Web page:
Editors: Ori Preuss and Nahuel Ribke (Tel Aviv University)
EIAL is an interdisciplinary journal of Latin American studies, published since 1990 by the Sverdlin Institute for Latin American History and Culture at Tel Aviv University. The journal’s two annual issues (January and July) feature articles from across the social sciences and humanities, usually with a strong historical and qualitative focus.
With the intention of offering a unique space for an ongoing and pluralistic dialogue between diverse academic traditions and scholarly approaches both from Latin America and the rest of the world, we welcome submissions of original research articles written in English, Spanish, and Portuguese. Submissions typically focus on modern and contemporary Latin America and come from the fields of history, literature, cultural studies, politics, sociology, anthropology, and communication. So as to foster depth and breadth, one of the two annual issues is focused on a topic and the other is open, comprising individual articles. Our book review section includes book reviews by experts in respective fields of a careful selection of titles in Latin American studies recently published in Latin America and across the world.
All the manuscripts submitted to EIAL are subject to a double-blind peer review process. For more information please consult our authors’ guidelines.
The ideologues of the Mexican Revolution tended to stress the normative over the analytical. They advocated particular principles chiefly on the grounds that those principles were best for the country; not because they embodied timeless truths or offered universal analyses of the human condition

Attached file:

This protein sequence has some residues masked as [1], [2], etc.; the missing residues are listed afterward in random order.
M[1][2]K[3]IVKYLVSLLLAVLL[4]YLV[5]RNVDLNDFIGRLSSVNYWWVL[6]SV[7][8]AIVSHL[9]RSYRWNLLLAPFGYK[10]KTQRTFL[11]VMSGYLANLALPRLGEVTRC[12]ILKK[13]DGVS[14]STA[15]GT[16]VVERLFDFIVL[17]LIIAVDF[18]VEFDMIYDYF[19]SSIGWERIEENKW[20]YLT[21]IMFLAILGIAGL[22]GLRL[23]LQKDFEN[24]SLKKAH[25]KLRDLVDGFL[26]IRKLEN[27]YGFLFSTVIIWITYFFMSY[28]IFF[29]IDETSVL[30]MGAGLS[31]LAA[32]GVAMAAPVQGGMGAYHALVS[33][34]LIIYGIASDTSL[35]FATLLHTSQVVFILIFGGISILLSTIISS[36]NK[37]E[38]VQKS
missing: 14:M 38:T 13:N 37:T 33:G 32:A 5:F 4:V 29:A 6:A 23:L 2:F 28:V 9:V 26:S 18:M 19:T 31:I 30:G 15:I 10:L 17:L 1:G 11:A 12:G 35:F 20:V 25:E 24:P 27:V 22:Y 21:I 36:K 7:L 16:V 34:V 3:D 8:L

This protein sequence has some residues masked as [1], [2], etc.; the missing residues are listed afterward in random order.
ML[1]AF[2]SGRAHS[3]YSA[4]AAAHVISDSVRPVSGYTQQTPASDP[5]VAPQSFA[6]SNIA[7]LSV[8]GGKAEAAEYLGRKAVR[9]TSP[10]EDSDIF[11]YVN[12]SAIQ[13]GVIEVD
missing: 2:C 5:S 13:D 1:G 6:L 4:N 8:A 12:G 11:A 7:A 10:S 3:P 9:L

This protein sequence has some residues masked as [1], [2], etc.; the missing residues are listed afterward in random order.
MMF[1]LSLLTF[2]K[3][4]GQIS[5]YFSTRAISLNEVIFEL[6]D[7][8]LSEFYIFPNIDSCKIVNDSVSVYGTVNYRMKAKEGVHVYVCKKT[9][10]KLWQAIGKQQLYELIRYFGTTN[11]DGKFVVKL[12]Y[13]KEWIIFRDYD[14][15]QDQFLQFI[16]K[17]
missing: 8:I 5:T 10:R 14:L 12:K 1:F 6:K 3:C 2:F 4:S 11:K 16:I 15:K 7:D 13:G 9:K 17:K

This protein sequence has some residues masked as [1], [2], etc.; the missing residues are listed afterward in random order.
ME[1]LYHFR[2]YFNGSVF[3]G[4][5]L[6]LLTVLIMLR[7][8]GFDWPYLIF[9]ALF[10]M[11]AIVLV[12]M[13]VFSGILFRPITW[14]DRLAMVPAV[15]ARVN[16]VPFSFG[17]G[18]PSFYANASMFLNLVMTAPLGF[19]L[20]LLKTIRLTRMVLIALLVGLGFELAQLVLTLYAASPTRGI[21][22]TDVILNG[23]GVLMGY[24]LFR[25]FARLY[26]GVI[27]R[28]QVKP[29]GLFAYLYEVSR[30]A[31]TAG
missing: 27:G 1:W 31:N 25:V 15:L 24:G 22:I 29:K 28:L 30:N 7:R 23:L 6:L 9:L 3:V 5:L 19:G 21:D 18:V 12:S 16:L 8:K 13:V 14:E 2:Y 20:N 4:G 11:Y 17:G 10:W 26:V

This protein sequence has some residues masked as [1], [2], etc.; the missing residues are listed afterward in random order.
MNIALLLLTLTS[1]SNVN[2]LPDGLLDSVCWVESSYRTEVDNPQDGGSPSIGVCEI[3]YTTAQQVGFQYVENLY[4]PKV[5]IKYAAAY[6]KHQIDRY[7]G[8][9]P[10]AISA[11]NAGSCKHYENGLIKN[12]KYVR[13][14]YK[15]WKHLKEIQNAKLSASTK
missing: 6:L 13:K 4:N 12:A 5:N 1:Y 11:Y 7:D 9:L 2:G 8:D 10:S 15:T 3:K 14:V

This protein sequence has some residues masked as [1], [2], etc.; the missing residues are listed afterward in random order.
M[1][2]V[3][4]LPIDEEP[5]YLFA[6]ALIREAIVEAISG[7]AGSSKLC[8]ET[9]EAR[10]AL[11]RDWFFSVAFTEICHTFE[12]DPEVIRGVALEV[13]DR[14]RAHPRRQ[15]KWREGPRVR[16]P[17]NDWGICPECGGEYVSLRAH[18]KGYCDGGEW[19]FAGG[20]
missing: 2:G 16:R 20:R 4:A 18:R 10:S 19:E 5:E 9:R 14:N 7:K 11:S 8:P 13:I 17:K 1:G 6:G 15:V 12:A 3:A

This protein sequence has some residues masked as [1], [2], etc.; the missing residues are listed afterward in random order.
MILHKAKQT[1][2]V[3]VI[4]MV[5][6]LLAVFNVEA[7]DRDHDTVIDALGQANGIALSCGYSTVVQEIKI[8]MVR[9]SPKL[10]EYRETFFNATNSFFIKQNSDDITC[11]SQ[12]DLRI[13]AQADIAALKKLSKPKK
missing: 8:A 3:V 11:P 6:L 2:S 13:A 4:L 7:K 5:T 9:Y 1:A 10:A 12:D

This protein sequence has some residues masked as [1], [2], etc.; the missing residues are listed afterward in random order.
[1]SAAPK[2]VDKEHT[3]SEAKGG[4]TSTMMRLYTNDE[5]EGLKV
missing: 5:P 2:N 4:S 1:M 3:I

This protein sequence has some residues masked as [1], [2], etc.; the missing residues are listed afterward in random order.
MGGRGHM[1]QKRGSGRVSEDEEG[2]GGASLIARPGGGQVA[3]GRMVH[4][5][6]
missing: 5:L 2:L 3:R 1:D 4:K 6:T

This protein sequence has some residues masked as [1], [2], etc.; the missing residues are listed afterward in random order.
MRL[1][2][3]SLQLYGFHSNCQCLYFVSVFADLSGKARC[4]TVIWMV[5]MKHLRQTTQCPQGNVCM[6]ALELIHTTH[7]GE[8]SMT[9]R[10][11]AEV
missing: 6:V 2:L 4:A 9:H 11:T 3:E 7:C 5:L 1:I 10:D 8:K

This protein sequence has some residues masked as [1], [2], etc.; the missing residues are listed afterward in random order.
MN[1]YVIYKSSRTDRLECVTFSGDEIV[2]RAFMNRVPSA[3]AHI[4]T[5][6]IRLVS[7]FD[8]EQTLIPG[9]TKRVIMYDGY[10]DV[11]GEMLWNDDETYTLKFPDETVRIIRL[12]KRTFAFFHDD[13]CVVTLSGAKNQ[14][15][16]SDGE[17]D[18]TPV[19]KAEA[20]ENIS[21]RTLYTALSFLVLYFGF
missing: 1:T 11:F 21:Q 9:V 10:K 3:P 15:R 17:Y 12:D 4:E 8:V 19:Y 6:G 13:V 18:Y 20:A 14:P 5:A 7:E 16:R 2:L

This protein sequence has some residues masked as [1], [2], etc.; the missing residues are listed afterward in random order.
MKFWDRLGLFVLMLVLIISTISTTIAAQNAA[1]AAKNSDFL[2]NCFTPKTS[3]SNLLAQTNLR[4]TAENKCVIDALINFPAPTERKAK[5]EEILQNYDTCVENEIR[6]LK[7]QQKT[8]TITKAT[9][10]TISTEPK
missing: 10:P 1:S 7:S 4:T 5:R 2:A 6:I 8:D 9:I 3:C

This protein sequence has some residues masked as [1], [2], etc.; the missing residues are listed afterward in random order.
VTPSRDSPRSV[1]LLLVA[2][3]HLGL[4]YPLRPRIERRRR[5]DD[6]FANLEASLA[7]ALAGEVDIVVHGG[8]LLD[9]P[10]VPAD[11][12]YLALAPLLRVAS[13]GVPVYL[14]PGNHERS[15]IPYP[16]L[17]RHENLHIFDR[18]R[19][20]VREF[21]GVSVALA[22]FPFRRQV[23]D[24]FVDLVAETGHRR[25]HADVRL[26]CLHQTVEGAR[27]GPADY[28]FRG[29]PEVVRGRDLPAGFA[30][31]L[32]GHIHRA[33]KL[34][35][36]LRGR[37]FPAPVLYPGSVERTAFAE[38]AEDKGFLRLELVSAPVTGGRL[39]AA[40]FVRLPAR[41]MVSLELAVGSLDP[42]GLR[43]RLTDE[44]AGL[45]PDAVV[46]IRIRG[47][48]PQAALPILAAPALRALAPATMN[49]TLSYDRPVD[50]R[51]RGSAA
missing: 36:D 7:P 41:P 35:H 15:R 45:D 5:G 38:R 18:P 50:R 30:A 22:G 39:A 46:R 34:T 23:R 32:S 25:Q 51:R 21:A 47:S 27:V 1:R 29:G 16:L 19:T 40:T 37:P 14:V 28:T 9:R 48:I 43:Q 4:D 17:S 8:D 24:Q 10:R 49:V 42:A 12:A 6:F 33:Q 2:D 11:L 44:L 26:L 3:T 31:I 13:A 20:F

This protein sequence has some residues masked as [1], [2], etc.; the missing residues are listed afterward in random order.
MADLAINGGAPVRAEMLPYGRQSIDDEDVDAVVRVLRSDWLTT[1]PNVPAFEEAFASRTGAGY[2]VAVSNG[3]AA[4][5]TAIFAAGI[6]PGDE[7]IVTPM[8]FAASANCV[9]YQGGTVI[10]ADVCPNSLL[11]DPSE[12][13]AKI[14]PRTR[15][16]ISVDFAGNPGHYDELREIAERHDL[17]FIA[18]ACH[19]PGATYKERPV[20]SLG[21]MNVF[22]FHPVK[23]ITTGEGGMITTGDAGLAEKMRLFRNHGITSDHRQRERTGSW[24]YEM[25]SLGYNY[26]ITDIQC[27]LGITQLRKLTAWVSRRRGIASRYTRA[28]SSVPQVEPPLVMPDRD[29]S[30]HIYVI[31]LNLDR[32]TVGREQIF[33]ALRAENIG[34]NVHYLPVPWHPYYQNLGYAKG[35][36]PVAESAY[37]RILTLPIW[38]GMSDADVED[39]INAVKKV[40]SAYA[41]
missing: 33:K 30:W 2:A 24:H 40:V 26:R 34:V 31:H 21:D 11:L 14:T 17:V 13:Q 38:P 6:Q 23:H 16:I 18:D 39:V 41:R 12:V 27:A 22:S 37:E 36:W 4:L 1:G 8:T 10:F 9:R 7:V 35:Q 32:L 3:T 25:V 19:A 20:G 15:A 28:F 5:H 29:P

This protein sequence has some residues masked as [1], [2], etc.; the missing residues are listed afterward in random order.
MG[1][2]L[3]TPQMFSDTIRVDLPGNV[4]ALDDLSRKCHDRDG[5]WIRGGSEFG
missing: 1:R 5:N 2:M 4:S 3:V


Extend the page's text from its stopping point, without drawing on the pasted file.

La historia del pensamiento político hispanoamericano adquiere desde entonces un ritmo de avance contrapuntístico, dinamizado por una parte por una sucesión de influjos ideológicos buscados en ultramar
"No existe una etnohistoria para el siglo XIX peruano", sentenció el antropólogo Jaime Urrutia desde una palestra del I Congreso Nacional de Investigación Histórica llevado a cabo en Lima en 1984.
Comparisons of race relations in Brazil and North America (United States) have a long history. As Thomas Skidmore's classic Black into White made clear, Brazilian writers and intellectuals were already drawing such comparisons by the late 1800s
Existió una revolución sexual en la Argentina? Los escasos estudios que han intentado responder a esta pregunta ofrecen una respuesta ambigua.
Translation does not usually garner the prominent role it deserves in Argentine literary histories. We maintain, however, that translation has always been at or near the core of Argentine literature.